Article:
I was standing on the corner by the Hachiko exit of Shibuya Station, looking at two giant television screens hawking the latest gadgets, trends and fashions, while thousands of light bulbs seared into my retinas the benefits of zillions of products. But having read this book, I felt I finally understood, even as the cell-phone toting masses stormed numbingly by, the technological revolution Japan has unleashed on itself.
“Assembled in Japan” explains not only how technicians and entrepreneurs went to great lengths to import high-technology, but how they adopted the revolutionary techniques needed to market those products to people who could barely afford them.
How had I been persuaded of the overarching utility of my cellular phone despite its extravagant cost? A half-century ago, the same question arose over things taken for granted today: washing machines, radios and TVs.
Author Simon Partner presents case after case showing how Japan was wowed by foreign technology and then proceeded full-speed ahead to copy it. But he does more than parade a stereotypical view of Japanese as copycat adapters of all things foreign. His story tells how Japanese society was radically remolded from the very roots of family structure on up, and how Japan has positioned itself in relation to other countries.
Partner, an assistant professor of history at Duke University and author of “Saying Yes to Japanese Investment,” provides a highly readable narrative with insightful comments from the people who made history happen.
By the early 1870s, Japan had a national and international telegraph service (with the help of a British engineer); by the 1880s, a telephone system; and by the turn of the century, radio, used primarily by the military.
By 1920, 7 million of Japan’s 11 million households were electrified (though perhaps only with one light socket apiece), and rail and phone lines criss-crossed the country.
By the start of the Meiji era, Japan was a world leader in the use of high-technology, overcoming years of isolation.
The country was rightly proud of its advances. One observer, Basil Hall Chamberlain, noted, “To have lived through the transition stage of modern Japan makes a man feel preternaturally old; for he is in modern times . . . and yet he can himself distinctly remember the middle ages.”
But pride in its technological prowess derailed the progress made to that point. Partner explains that in the 1930s, the government’s “kokusanka” campaign to encourage local production was one of the main factors contributing to Japan’s defeat in World War II. “The Ministry of Commerce and Industry, for example, in 1932 designated 65 product categories for priority purchase from Japanese makers — even if quality was inferior. The kokusanka campaign also included songs, slogans (‘By All Means Kokusan!’) poster campaigns, even a kokusan postage stamp series bearing the slogan: ‘Imports in Meiji, Kokusan in Showa.’ “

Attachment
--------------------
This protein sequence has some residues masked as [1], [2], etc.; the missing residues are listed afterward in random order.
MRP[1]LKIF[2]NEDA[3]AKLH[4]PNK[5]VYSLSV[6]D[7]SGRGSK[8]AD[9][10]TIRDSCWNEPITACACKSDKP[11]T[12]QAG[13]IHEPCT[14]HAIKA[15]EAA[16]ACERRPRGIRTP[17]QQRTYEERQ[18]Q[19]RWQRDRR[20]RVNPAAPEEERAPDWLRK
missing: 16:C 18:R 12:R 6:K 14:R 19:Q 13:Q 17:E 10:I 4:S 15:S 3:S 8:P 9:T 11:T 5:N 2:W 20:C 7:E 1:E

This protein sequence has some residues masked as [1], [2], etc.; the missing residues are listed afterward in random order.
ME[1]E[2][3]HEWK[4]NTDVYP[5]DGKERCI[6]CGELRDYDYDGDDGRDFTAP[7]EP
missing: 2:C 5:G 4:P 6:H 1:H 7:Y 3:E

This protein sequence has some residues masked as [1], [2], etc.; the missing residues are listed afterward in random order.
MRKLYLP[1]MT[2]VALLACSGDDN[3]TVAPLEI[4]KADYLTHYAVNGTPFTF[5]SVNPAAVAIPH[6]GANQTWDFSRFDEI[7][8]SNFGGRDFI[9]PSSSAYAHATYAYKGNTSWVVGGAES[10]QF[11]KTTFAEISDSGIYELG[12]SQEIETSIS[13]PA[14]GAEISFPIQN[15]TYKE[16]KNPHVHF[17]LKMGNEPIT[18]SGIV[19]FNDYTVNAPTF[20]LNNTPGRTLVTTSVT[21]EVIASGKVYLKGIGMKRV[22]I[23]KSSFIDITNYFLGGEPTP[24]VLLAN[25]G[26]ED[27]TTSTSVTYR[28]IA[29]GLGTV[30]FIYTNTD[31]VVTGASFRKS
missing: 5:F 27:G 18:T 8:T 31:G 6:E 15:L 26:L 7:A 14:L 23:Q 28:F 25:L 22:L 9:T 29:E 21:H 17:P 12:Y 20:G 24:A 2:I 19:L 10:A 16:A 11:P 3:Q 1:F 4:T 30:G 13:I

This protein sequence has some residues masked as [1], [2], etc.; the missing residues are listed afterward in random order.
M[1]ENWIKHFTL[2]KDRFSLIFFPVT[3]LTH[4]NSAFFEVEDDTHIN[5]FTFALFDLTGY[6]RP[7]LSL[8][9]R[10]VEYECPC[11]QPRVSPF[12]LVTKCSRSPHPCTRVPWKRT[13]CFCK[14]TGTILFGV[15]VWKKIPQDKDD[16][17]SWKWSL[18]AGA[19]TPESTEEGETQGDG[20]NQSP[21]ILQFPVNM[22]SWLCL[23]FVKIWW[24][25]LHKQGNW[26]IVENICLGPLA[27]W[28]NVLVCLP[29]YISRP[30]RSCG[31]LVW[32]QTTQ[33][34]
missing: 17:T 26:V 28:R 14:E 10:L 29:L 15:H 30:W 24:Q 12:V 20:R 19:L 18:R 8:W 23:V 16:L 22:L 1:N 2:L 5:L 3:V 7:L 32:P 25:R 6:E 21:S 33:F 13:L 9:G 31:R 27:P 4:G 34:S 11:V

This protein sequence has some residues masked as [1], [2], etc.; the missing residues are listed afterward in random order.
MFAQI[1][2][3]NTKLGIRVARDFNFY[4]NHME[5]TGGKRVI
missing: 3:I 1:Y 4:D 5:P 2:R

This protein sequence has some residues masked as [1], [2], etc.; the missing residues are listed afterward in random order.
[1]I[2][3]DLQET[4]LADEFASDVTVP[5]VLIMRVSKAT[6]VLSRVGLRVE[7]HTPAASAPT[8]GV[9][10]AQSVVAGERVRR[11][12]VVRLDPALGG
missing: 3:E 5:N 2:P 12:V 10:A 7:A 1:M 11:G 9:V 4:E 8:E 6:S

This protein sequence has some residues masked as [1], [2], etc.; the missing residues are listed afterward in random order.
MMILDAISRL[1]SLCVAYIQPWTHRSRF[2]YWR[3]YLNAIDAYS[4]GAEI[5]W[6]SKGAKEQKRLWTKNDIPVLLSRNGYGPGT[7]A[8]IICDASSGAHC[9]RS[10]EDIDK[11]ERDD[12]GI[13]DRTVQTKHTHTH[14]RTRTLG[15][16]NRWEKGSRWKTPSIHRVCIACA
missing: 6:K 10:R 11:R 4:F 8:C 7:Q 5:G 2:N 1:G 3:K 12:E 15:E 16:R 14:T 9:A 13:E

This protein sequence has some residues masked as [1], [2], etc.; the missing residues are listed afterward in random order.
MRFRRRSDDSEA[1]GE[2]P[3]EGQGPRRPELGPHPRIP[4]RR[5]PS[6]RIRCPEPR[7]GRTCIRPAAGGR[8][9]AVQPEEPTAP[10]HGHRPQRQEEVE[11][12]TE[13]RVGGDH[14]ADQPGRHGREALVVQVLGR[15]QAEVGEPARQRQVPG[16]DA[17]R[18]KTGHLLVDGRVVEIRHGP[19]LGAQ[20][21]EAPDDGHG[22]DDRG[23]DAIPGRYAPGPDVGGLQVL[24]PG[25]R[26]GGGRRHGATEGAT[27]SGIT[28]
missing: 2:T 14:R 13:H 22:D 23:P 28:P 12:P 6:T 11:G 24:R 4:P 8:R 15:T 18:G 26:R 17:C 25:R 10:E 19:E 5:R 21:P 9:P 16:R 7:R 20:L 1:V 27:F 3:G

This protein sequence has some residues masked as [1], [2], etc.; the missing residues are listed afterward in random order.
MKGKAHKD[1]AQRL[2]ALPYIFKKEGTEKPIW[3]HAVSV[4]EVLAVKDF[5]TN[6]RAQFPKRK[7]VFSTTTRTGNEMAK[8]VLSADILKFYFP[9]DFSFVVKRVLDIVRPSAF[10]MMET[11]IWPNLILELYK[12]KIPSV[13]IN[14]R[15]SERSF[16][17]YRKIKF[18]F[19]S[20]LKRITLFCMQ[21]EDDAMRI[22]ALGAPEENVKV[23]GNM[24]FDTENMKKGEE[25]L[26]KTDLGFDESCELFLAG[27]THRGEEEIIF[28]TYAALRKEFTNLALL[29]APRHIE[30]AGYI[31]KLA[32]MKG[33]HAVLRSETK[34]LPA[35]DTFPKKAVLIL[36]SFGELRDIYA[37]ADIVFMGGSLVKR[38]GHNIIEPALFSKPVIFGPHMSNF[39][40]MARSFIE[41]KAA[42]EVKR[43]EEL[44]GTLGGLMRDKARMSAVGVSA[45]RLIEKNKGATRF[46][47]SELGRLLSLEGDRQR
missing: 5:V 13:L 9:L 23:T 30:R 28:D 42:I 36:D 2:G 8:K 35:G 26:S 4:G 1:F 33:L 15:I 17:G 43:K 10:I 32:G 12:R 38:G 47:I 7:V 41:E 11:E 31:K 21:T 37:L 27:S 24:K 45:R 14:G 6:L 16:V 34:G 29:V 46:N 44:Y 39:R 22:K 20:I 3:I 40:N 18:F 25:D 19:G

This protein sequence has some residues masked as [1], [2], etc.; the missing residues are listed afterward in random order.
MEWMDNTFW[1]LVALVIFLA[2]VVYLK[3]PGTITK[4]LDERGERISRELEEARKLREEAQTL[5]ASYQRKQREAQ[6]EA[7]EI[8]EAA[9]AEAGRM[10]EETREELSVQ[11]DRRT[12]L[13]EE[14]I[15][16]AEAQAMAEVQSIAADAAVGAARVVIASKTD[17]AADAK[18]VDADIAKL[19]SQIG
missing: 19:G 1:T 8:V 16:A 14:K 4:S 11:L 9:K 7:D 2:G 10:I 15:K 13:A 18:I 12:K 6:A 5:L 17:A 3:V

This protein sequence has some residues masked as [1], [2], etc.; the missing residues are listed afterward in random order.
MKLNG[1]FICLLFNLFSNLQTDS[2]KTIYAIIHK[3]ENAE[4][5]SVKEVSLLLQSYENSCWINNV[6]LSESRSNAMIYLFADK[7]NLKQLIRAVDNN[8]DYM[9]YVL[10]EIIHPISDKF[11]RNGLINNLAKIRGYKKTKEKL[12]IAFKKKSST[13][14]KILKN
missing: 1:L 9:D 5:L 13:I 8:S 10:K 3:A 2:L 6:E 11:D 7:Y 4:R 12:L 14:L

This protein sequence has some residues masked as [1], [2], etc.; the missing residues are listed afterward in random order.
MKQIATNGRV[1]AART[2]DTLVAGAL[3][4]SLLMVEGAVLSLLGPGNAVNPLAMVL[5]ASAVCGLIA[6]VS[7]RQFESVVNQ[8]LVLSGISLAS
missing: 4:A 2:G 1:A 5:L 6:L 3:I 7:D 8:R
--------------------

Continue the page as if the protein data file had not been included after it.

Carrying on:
In particular, Japan’s failure to keep pace with developments in radar technology and slowness to realize its military applications led to significant losses in the Pacific. A personal gift from Adolf Hitler to the Emperor of a Wuertzburg radar machine arrived too late (December 1943) and had by then been surpassed by Allied technology.
In the rubble of defeat, Japan realized how far its short isolation had set it back.
Researcher Hiroe Nagafune told an NHK documentary maker about his serendipitous introduction to the transistor by a U.S. military officer while guiding him on a tour of Nippon Denki’s facilities in 1948.
“As I was showing (the officer) round, he asked me, ‘How might the army use transistors in a land battle?’ Of course I didn’t even know the word ‘transistor.’ So rather than answer the officer, I had to ask him, ‘What is that?’ . . . Once I understood that this was something totally new to me, I was really surprised.”
Japan would never close itself off again.
Prominent researchers and entrepreneurs from Japan visited the United States to learn from the power that beat them and discovered it wasn’t just technology that fostered prosperity — it was a vast middle class.
One visitor, Konosuke Matsushita, founder of Matsushita Denki, came back with new visions of how the Japanese should progress.